Full disclosure, I have not reached a place of self-transcendence and I’m no success story, but what I can offer is my experience; the experience of staring adversity in the face and declaring, “ I can do hard things,” and seeing all of the goodness that comes from riding the waves instead of allowing yourself to be engulfed by them. Or, just never trying at all and watching life from the safety of the beach (can you tell I want to be at the beach right now?). 

Friend, you can do hard things. If you aren’t sure if you can, just think about a recent victory! If you’re a mom with kids in school, you might have had to become a teacher overnight and months later you’ve found your groove and even gained more patience in the process. If you lost your job and had to modify your life and even where you reside, then maybe you learned work is not life and starting fresh is a blessing not a loss. Perhaps you allowed yourself to finally explore your passions. Maybe you got to reconnect with family and reconcile after years of tension. If you thrived on going into the office, then having to work from home was no small feat, but now maybe you’ve learned new recipes, skills, or a language and have a new appreciation for investing into your space. If you ended, began, or have been navigating a relationship, then maybe you learned more about yourself and grew exponentially in how you love, show love, receive love, sacrifice and invite others into your world. 

If you’re a healthcare worker, like me, then you’ve seen A LOT, endured long shifts and thought about quitting…but you and I didn’t. And because I didn’t; because I truly believed I can do hard things, I feel stronger, more determined, more excited and more inclined to get out of my comfort zone and live life unafraid. I have persevered long enough to receive the rewards. Have I still fallen flat on my face? Do I still mess up and want to give up? Do I still question if something is worth it? All. Of. The. Time. But doesn’t victory feel so much sweeter when you know you’ve put everything into it? And sure, how you finish matters, but what exactly are you accomplishing if you never even start? Complacency and comfort will only stifle potential and purpose. Sometimes, we are one decision, one day, one hour, one more yes away from breakthrough. Do not give up.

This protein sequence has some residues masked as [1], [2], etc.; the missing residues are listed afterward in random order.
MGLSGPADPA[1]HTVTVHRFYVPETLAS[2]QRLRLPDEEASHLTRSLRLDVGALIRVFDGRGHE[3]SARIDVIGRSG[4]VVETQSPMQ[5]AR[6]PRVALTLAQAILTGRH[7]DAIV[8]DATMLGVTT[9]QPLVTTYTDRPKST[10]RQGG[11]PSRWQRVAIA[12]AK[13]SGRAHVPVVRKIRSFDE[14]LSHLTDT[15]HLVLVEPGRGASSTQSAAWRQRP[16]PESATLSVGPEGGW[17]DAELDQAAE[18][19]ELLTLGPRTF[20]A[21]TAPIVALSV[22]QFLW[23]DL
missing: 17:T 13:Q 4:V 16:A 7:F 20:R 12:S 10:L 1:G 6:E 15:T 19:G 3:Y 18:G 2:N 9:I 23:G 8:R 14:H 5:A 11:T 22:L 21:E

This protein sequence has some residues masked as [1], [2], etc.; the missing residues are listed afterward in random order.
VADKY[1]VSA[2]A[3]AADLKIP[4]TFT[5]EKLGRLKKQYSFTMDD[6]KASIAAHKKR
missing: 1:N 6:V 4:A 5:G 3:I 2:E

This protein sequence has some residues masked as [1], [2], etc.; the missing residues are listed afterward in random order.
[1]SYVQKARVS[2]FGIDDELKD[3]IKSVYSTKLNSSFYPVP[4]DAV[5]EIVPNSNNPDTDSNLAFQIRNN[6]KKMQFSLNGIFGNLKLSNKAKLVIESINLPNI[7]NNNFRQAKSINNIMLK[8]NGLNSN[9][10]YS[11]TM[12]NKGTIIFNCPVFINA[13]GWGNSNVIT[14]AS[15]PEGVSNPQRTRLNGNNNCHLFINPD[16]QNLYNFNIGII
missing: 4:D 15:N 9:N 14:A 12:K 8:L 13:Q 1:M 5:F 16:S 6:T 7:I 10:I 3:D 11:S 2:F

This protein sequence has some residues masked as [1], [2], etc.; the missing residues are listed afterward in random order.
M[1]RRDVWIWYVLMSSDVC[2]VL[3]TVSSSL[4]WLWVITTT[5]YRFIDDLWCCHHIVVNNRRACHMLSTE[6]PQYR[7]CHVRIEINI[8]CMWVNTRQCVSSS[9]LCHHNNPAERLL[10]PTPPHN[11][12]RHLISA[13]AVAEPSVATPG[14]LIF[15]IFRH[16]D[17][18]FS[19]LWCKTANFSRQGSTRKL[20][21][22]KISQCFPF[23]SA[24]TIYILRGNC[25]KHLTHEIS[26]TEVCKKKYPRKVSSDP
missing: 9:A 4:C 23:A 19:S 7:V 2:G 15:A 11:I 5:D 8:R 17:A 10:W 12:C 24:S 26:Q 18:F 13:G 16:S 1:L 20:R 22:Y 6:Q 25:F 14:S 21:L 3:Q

I want to leave you with practical ways to change how you approach or view the hard stuff. The first thing is this: write it down. What challenges are plaguing your mind and make you want to stop showing up right now? Second thing: write down past victories, big or small, and let yourself delight in them because they matter; show yourself some gratitude. And lastly: go down your list of challenges and after each thing say, “I can do hard things,” but don’t just say it, believe it and then…go and do something about it. 

So…I finally finished the post. I’ll then post this post, and guess what? That’s a victory. I left the beach, jumped into the water and told the odds, “I can do hard things.” There’s your bow all tied up.